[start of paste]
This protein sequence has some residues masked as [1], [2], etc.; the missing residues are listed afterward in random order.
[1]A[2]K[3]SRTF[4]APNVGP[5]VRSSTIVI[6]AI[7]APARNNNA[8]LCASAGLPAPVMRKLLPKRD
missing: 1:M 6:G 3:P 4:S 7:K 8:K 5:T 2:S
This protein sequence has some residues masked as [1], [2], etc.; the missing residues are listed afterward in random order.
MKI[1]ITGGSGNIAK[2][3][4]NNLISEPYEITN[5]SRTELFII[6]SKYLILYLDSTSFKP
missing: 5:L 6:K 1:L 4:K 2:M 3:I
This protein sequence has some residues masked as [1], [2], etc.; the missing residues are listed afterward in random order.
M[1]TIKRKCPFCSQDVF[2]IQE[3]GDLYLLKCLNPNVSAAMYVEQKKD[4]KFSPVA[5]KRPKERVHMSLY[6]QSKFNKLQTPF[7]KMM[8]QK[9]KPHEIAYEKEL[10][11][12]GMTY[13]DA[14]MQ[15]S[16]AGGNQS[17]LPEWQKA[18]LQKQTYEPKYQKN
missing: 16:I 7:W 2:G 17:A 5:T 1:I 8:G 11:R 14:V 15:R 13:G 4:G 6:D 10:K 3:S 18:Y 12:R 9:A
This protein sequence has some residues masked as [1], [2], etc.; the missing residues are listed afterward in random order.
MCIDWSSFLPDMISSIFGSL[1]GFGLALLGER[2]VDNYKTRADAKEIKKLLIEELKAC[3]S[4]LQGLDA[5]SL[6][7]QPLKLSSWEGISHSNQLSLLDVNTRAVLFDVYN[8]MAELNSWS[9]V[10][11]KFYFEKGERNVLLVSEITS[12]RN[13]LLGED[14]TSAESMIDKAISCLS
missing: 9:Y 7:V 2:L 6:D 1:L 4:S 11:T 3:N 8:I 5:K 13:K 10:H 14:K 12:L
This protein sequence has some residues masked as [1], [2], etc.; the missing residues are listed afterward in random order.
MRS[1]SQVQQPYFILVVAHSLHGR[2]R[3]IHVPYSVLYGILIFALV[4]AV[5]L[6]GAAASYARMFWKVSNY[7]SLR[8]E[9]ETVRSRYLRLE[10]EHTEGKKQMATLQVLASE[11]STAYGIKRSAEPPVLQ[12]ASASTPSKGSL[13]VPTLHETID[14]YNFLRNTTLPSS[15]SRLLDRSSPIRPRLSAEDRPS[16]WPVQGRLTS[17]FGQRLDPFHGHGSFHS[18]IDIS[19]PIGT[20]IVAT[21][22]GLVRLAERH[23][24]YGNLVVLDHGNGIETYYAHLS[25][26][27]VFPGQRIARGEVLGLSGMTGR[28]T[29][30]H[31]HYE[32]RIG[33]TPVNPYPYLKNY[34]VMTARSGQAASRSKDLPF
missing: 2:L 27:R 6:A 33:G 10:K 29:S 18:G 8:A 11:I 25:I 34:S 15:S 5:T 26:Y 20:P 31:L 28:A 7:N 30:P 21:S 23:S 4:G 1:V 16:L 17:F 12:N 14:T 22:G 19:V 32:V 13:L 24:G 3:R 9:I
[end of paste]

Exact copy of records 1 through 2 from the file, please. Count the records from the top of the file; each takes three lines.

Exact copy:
This protein sequence has some residues masked as [1], [2], etc.; the missing residues are listed afterward in random order.
[1]A[2]K[3]SRTF[4]APNVGP[5]VRSSTIVI[6]AI[7]APARNNNA[8]LCASAGLPAPVMRKLLPKRD
missing: 1:M 6:G 3:P 4:S 7:K 8:K 5:T 2:S
This protein sequence has some residues masked as [1], [2], etc.; the missing residues are listed afterward in random order.
MKI[1]ITGGSGNIAK[2][3][4]NNLISEPYEITN[5]SRTELFII[6]SKYLILYLDSTSFKP
missing: 5:L 6:K 1:L 4:K 2:M 3:I